First of all, congratulations North Carolina – the 2009 NCAA champions of the hardwood. Unlike your counterparts on the college gridiron, at least you’ve earned the title that is recognized and seen as legit by all.
Very seldom do I cut and paste an article, but this case is an exception. Paul Daugherty, sports columnist – Cincinnati Enquirer, wrote this column about the NCAA that the paper published on April 3, 2009. I think his column is right on the mark.
Two national quasi-amateur basketball semifinals happen Saturday night, in a football stadium the size of an aircraft carrier. About 70,000 people will attend, some 30,000 more than ever before for a Final Four. Ford Field in Detroit will have all the hoop ambience of an abandoned General Motors plant.
A gym it ain’t, but that’s OK with the NCAA: It will make an additional $7 million in gate receipts this year, compared with last.
“The goal is to find a balance between … crass commercialism and idealistic purity,” NCAA president Myles Brand told reporters this week in Detroit. Do tell. And where would that balance be, coach, somewhere between the Nosebleed Suites and the Mt. Everest Section up near heaven?
Remember when the NCAA used to scold newspapers for printing betting lines on college games? According to USA Today, five Pac-10 Conference schools now take casino ads, either on stadium and arena signage or in game programs.
New Mexico is getting $2.5 million from Route 66 Casino Hotel, so the gambling den and sleepover stop can call itself the school’s “exclusive gaming sponsor.”
And yet: “We continue to be stridently opposed to any type of sports wagering” an NCAA spokesman told USA Today. Right. And Arnold Schwarzenegger got big pounding Flintstones Chewables.
Look, the NCAA needs money like every other major corporation. And it can’t ban its member schools from taking cash from gambling houses. All the NCAA can do is frown and appear concerned.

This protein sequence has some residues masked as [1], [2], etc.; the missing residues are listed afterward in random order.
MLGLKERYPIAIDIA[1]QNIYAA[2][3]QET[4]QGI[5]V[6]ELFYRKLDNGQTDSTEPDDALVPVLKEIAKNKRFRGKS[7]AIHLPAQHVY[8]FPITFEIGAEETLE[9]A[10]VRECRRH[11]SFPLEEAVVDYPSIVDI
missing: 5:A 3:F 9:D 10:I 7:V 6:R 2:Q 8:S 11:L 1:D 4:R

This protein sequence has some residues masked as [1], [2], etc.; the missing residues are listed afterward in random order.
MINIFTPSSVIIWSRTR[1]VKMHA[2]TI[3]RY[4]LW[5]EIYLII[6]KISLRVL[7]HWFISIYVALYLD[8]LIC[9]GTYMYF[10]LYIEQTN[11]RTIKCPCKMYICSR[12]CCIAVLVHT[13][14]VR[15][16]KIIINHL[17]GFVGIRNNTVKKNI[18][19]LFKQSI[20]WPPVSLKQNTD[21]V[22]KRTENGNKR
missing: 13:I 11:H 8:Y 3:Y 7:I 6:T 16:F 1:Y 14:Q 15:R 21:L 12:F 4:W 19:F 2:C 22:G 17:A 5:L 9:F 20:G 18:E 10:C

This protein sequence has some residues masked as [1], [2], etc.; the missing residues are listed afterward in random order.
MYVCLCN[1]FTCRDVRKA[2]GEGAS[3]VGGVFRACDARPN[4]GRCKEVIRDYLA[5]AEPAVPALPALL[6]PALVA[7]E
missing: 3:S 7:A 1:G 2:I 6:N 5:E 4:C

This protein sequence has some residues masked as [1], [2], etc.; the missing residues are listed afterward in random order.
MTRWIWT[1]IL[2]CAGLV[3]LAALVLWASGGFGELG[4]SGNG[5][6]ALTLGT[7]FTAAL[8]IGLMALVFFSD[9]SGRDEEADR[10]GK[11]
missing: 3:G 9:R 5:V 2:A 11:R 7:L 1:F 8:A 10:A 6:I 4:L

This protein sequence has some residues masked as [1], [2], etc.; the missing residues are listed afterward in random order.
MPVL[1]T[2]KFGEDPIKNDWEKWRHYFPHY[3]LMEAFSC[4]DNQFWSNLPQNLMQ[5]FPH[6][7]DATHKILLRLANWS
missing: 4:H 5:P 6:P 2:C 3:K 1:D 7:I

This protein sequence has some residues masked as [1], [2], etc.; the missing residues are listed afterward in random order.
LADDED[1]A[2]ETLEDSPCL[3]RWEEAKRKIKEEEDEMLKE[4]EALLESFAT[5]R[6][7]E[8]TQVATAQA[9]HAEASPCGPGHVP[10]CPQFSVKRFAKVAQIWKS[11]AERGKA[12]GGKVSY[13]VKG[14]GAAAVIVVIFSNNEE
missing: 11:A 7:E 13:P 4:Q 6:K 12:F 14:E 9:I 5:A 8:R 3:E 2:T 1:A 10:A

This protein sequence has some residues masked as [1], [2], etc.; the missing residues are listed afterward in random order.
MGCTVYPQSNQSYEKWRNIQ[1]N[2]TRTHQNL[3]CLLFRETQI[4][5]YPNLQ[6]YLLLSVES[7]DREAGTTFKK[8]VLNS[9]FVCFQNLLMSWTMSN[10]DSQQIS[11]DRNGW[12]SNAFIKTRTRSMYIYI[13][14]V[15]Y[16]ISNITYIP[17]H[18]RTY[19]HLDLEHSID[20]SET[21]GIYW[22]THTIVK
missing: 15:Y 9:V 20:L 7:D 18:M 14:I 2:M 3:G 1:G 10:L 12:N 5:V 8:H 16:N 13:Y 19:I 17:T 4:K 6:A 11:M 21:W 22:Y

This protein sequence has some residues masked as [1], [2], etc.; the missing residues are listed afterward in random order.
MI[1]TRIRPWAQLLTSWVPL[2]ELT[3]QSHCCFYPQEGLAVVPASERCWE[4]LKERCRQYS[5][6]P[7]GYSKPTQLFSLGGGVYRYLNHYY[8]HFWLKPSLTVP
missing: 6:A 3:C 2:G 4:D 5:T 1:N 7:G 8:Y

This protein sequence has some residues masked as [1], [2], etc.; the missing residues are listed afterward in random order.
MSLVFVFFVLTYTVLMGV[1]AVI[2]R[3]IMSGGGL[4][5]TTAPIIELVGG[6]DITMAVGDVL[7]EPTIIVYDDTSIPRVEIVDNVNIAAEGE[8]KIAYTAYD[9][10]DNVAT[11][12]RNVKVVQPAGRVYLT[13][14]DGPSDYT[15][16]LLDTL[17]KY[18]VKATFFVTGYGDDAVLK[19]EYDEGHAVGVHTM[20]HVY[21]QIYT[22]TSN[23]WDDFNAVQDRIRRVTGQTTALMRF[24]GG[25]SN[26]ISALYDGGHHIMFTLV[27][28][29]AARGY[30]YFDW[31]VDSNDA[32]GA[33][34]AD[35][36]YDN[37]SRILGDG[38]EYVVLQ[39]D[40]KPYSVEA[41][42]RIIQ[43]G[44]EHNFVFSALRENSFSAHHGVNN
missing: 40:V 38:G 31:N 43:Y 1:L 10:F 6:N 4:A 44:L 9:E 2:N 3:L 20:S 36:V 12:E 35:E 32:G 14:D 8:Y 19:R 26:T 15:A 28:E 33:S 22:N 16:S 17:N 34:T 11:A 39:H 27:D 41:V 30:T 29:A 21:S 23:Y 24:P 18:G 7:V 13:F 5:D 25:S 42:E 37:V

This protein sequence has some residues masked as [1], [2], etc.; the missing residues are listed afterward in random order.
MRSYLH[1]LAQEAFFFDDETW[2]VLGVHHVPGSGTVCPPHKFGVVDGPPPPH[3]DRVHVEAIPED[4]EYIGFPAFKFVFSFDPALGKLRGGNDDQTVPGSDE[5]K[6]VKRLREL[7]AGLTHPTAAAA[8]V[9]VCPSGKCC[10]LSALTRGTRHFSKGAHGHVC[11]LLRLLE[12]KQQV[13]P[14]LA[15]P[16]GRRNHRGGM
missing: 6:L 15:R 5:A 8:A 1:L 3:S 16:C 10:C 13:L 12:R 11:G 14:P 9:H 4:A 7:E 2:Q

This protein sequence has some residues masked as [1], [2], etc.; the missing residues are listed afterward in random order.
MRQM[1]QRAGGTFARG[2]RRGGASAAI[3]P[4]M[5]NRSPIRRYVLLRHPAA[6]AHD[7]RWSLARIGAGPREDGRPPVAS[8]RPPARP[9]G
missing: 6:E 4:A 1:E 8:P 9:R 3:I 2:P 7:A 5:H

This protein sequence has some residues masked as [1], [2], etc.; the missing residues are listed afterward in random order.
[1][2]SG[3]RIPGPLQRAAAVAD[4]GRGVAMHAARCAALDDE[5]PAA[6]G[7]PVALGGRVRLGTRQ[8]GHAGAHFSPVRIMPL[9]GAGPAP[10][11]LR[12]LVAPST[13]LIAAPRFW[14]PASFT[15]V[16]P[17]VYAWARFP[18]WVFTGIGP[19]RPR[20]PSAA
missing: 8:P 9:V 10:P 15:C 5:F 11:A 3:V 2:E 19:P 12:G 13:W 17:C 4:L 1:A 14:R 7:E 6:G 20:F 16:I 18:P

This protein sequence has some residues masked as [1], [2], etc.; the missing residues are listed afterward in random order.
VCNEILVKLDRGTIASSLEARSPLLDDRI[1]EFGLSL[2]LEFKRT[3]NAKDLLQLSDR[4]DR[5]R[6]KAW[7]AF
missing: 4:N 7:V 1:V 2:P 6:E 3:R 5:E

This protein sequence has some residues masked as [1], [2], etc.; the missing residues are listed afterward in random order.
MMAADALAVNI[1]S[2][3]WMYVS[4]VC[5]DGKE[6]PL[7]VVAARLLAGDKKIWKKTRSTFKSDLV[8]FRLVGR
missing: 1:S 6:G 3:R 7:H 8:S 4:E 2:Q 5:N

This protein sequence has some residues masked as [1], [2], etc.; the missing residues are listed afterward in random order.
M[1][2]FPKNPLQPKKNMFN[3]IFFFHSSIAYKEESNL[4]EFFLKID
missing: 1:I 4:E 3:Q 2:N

It’s not the billions of dollars or the appearance of rampant, naked greed that marks the NCAA. It’s the astounding hypocrisy. Myles Brand must think we’re all stupid.
The NCAA runs its tournament with an iron fist, and puts a steel clamp on what gets marketed. In Boston for the East Region last week, any evidence of the Celtics’ championships was blatantly missing from TD Banknorth Garden, lest some forlorn fan believe he was watching the NBA Finals and not March Madness.
The Cup Drill has become a staple of the Tournament. At every site, security guys – sometimes honest-to-god cops – are stationed at the floor-level entrances. They have lots of duties, no doubt. The only one that directly affects the media is Cup Patrol.
If you are in the press room and you would like to take a beverage to your courtside seat, you must pour said beverage into an NCAA-approved cup.
If you don’t, Security Guy will stop you in your tracks. Wouldn’t want a Pepsi logo appearing in some random camera shot when Coke or Dasani or whoever is an official “partner’’ of the NCAA Tournament.
Players’ likenesses are used to sell video games. Replays of their heroics are seen in “Pontiac Game Changing Performances.” Players see T-shirts and jerseys bearing their names. And of course, CBS is paying $6 billion-with-a-B to televise the tournament.
If you don’t have a naming-rights deal for your gym, you better fire your marketing department. The NCAA, of course, is strongly opposed to exploiting its “student athletes.”
“I think you have to ask some very hard questions,” said Myles Brand. Maybe he’s asking a few while counting tall piles of cash. “Whether this is really in tune with the academic values, whether we’re at a point already (where) these high salaries (have) extended beyond what’s expected within the academic community.”
What academic community? This weekend, the focus isn’t on academia. It’s strictly dunkademia. And that’s fine. I don’t even think players should be paid. A free education is priceless. But at what point do we drop the academic pretense and act like grown-ups?
Brand was referencing John Calipari’s almost-$32 million deal to coach basketball at Kentucky. Is that “in tune with academic values?” It has nothing to do with academic values. Since when did big-time college sports in general concern itself with academics or values?
You can’t have it both ways. You can’t unleash your marketing on an unsuspecting media guy holding the wrong cup and expect anyone to believe this enterprise has anything to do with “the academic community.” That would be, you know, Madness.
Pay the players, don’t pay them. Continue to refer to them in the post-game news conference as “student-athletes.” Tell the world that every one of them will go on to eliminate the common cold. Just try to hold the screaming hypocrisy to a dull roar. We’re really not that stupid.
Paul Daugherty, Cincinnati Enquirer; April 3, 2009